12/7/2018--The op-ed below was intended for a newspaper, but was never published. So, here it is.
Since the election of Donald Trump as President, Americans have worried about the end of democracy. Our main focus has been on the sins of “the other side.” Events since the Midterms, however, demonstrate that Americans as a whole have lost faith in democracy. We now need a political party dedicated to democracy itself.
Certainly, the Republican Party has shown contempt for democracy. From unnecessary Voter ID laws, to voting roll purges, to even outright threats and intimidation, Republicans have focused on suppressing opposing voters. Some Republicans even joke about making voting “a little harder.”
Unfortunately, in the 2018 election cycle, and its aftermath, the same willingness to violate democratic norms has been evident among Democrats. Three or four of the flipped seats that gave Democrats their majority in the House of Representatives came about because of a new Congressional map imposed by a four-vote Democratic-Justice majority on the Pennsylvania Supreme Court. That decision violated legal regularity: settled law was overturned without argument; a grossly compressed trial schedule was imposed; the Governor was none-too-subtly encouraged to avoid compromise with Republican leadership over a new map. Republican Justices Tom Saylor and Sallie Mundy protested, but only Democratic Justice Max Baer voted both to condemn gerrymandering without endorsing these violations of judicial norms. His was a vote for democracy.
In close elections in Florida, the same lust for victory at all costs could be seen. Democrats showed no concern with seeming irregularities in the vote-counting process. Even if no violations took place, it was obvious Democrats just wanted to win.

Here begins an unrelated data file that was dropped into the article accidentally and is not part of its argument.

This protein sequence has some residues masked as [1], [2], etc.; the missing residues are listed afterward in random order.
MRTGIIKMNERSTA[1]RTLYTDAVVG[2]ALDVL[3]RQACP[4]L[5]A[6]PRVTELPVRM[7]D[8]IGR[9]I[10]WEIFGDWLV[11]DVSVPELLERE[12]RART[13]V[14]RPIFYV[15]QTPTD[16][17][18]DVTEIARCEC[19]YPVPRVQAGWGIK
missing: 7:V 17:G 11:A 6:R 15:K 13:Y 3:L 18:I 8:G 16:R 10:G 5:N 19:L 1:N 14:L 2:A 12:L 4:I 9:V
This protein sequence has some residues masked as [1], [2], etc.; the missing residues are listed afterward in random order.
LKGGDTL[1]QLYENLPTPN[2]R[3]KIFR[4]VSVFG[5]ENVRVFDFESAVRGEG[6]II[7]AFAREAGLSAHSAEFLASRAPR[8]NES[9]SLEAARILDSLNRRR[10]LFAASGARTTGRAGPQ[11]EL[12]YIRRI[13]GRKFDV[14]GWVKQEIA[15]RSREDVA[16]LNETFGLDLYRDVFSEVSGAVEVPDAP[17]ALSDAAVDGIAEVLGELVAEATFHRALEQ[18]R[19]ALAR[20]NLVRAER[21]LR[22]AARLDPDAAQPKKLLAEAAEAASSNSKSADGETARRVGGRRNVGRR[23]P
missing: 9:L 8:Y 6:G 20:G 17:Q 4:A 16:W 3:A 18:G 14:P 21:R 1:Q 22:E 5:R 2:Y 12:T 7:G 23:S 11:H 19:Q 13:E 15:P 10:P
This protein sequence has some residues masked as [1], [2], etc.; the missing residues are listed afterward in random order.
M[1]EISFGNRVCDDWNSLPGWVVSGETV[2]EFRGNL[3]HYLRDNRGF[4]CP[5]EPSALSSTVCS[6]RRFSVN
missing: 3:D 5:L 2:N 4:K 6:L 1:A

Other fallout from the Midterm elections also showed a lack of concern by Democrats about principle. While Democratic candidates for Congress scrupulously avoided talking about impeachment of President Trump on the campaign trail, calls for impeachment emerged almost immediately after the polls closed.
Then there was the willingness of the Democratic Party leadership in Congress to ignore the Constitution in condemning President Trump’s naming of Matt Whitaker as Acting Attorney General. The Attorney General’s job is not to check the President, but to carry out the President’s policies. Sharing the President’s political agenda, therefore, is not only proper, but necessary. Whitaker’s view of the Russia investigation as interminable and unnecessary is not a conflict of interest, but a political judgment. If President Trump shuts down the Russia investigation, it is up to Congress to impeach and remove him, not the AG to stop him.
However, the clearest indication of the decline of democratic commitment was a widely circulated, post-election column by New York Times columnist Paul Krugman, a mainstream Democratic Party voice, attributing recent failures in Senate races to the unrepresentativeness of the U.S. Senate.
It is true that the Senate over-represents white voters and rural interests. But, the Democrats in 2018 could not hold onto a Senate seat in Indiana—a State not entirely representative of the nation, but one won by President Obama in 2008. Similarly, Hillary Clinton lost the Presidency because she could not win Michigan, Ohio and Pennsylvania—not exactly foreign territory.
Yes, achieving a Senate majority for the Democratic Party will require convincing a genuinely national majority of the rightness of its policies and candidates. But, that kind of commitment is the heart of democracy.
Democracy is ultimately premised on a moral theory. It is not that the majority has the right to rule. Rather, Democracy is the belief that a majority is more likely to be right over time than is any collection of minority opinion. Democracy requires faith both in my fellow citizens to be reasonable, thoughtful and fair and faith that there are answers to political questions that are objectively right, or at least less wrong, than are other answers. Demographics is not destiny. The job of politics is to persuade people.
If Americans now believe that the universe is just a collection of forces and that political outcomes are just a matter of numbers and money, democracy cannot and will not endure. The Party of Democracy that we need is one dedicated to the kind of deep rationality and trust that truly made America great. That democratic faith has defined America historically. That democratic faith is what we are losing.